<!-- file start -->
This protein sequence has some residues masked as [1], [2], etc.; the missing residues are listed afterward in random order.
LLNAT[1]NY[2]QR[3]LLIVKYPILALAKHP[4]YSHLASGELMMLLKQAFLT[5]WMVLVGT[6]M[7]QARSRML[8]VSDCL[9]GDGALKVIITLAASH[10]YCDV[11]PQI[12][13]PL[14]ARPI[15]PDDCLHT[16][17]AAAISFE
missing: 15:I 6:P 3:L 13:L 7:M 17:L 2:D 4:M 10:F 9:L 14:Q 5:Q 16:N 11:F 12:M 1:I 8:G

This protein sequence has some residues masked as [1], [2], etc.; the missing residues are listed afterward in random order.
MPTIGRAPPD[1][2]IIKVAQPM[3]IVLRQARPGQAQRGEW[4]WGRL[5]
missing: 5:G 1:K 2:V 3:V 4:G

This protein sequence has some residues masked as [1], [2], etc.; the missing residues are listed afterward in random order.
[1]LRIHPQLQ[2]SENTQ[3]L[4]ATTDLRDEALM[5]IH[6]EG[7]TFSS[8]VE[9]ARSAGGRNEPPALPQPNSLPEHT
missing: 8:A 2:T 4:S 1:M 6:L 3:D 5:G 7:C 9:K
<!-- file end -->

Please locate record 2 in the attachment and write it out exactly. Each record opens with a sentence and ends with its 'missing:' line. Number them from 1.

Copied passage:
This protein sequence has some residues masked as [1], [2], etc.; the missing residues are listed afterward in random order.
MPTIGRAPPD[1][2]IIKVAQPM[3]IVLRQARPGQAQRGEW[4]WGRL[5]
missing: 5:G 1:K 2:V 3:V 4:G